This means that the industry will need to “stop copying” and incrementally developing the existing designs. To design a vessel that will perform throughout its operational life, one must consider that the coming decades will be a transition era towards carbon-neutral shipping, and many other technological boundary conditions will also be likely to change.
Approaching the design from this angle can be called future-proofing; identification of the potential changes over the asset’s lifetime and having necessary plans and preparations to deal with the most significant risks and opportunities.
Future-proofing a ship design is a real ‘curveball’ for the naval architect so it requires a clear context and process to be able to manage it successfully. The designer and ship owner should first systematically evaluate the contexts of the future-proofing. While decarbonisation is the most obvious context, a holistic future-proofing exercise should not just limit itself to that. Future-proofing aspects could be examined from various contexts including trends in business requirements, upcoming rules and regulations and technological developments.
One very simple example of future-proofing that has already been well-known in the industry for a long time is design for ship lengthening. This means that the vessel structure has been designed and built in a way that the lengthening process can be done easily, maybe at the mid-life of the vessel. It requires little investment and compromise on the structural side, but pays off in the form of saved money and drydocking time if the conversion is done, for example, due to a need for a higher or different type of capacity during the ship’s lifetime. The question to be answered is whether investing the money already when building the vessel is justified considering the probability and time horizon of such an upgrade. The answer may be yes or no, depending on the strategy of the owner. However, having a ready-calculated price tag estimate for such a provision before the vessel specification has been finalised, makes decision-making a lot easier.
Future technology implementations, or fuel conversions, can in principle be approached in a similar manner. Make an estimate of the ship design implications of the future modification and estimate the difference in price and vessel performance. Finally, based on the probability of the need for such modification, decide whether preparations should already be made at the design stage or not.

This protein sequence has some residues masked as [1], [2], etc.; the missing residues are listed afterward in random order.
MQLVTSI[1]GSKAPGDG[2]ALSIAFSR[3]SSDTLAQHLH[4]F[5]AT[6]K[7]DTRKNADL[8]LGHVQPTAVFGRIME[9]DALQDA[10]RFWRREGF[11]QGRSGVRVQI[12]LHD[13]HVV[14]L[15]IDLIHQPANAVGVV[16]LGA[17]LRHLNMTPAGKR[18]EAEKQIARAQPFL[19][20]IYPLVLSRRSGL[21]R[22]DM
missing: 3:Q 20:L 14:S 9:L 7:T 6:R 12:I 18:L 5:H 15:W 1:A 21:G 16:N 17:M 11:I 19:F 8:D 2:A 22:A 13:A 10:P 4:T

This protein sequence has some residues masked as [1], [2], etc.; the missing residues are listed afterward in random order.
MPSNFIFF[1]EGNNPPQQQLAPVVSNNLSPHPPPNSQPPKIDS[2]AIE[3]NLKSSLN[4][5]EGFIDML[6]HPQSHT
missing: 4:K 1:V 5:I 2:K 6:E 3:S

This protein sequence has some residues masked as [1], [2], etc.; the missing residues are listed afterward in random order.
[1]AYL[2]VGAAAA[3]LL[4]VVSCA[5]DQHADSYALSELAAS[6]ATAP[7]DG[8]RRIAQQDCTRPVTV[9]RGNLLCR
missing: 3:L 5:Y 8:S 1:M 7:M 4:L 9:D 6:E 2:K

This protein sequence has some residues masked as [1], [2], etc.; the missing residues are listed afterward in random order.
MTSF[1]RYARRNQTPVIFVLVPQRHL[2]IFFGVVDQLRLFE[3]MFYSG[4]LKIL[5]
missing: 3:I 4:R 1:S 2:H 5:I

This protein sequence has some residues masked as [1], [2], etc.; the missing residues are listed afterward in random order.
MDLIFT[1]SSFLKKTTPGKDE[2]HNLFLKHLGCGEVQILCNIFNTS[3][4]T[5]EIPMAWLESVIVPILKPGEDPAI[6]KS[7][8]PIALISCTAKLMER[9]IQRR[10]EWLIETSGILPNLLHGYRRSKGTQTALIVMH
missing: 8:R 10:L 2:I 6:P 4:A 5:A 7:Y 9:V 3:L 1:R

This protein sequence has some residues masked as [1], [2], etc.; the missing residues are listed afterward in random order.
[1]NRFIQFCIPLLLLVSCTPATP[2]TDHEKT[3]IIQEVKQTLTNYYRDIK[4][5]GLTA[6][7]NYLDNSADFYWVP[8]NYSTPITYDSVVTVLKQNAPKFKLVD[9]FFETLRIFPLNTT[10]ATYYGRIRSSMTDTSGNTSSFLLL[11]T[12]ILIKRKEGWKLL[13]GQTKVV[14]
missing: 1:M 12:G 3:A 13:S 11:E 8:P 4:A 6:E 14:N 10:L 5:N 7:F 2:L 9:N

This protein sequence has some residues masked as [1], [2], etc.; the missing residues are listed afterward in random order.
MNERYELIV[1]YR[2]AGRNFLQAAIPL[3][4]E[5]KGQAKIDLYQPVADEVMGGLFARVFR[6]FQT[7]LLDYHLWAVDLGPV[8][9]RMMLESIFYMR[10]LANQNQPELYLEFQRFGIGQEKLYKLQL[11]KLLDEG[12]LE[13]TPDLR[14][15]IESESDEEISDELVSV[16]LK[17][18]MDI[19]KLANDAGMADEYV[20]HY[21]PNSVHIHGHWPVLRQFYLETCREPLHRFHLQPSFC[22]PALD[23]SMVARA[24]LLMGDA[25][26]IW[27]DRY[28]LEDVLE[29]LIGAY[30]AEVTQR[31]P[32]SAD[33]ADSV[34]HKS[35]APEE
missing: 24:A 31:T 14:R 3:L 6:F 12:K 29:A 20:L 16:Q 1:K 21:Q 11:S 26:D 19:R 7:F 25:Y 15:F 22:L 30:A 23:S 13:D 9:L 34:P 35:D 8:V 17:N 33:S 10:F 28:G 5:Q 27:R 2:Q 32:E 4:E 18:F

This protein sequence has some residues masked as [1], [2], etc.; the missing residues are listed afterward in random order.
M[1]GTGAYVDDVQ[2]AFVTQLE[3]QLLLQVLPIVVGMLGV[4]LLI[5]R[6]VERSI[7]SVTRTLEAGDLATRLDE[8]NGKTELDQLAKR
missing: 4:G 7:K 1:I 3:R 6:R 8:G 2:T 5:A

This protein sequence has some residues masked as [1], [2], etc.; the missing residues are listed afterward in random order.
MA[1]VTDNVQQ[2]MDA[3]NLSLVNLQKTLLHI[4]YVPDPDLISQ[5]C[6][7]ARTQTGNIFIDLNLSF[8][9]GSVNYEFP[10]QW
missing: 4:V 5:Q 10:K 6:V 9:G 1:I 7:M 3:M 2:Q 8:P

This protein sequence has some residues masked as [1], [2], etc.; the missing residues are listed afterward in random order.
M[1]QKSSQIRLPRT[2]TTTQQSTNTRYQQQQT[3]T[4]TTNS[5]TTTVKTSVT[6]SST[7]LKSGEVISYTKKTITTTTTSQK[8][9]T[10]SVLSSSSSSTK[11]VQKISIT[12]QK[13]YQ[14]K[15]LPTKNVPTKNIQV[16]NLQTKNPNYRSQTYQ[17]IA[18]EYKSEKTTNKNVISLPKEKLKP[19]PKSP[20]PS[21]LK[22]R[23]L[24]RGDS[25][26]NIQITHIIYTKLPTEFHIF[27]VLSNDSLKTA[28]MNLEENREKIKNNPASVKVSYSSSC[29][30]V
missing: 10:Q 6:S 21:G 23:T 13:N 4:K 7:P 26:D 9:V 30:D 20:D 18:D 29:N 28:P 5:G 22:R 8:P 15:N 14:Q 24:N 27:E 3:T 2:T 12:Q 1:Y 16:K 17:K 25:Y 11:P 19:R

Another example of this could be to design the ship’s control systems, automation and connectivity to allow later upgrade for remote control from shore for some of the onboard functions. Particularly for the offshore industry where the crew cost consists a big part of the OPEX, introducing this kind of operation might disrupt the competition one day. Unless the control architecture is designed to accommodate such an upgrade, the conversion might just be unpractical and too expensive to do at a later stage.
Future-proofing, like all aspects of ship design, is traditionally iterative and the level of detail increases with the number of iteration rounds. This creates a challenge because it has often been difficult to explore the practicality of interlinked design criteria variations and draw conclusions about the actual practicality before the design has sufficiently matured. Concept design is also often time- and budget-constrained, which again often leads to the examination of only a few variations, if any.
At Deltamarin, we have noticed the importance of being able to quickly examine different options and scenarios early in the design process while maintaining reasonable technical accuracy. Consequently, we have invested a significant part of our R&D efforts in developing our digital toolkit which can, among other things, facilitate “future-proofing” studies which can be used as a basis for decision-making for the fundamentals of a ship project.
Tools are an enabler, but it is obvious that a design tool makes no difference without competent personnel and seamless collaboration with the customer. The lessons learned from our recent customer projects have acted as an inspiration to develop these tools to be able to answer the difficult questions that have been asked by customers during the design and engineering processes.
We have had the privilege of working with the industry’s most forward-thinking customers who have encouraged us to challenge the traditional way of approaching a design project. The focus can no longer be only on short-term gains. This still does not mean, however, that the vessel will not already be required to be competitive in all aspects today.
During the coming weeks and months, we will release articles and case studies about our experiences and approach to future-proofing ship design. This will include insights into the customer benefits of our new toolkit, including DeltaWay, DeltaSeas and DeltaKey.
The vessels designed and built today will be sailing through the techno-ecological transition era of the next decades. It’s the right time to start thinking in a new way.
For more information, please contact
Director, Sales & Marketing
Tel. +358 2 4336 344
Mobile +358 40 834 8112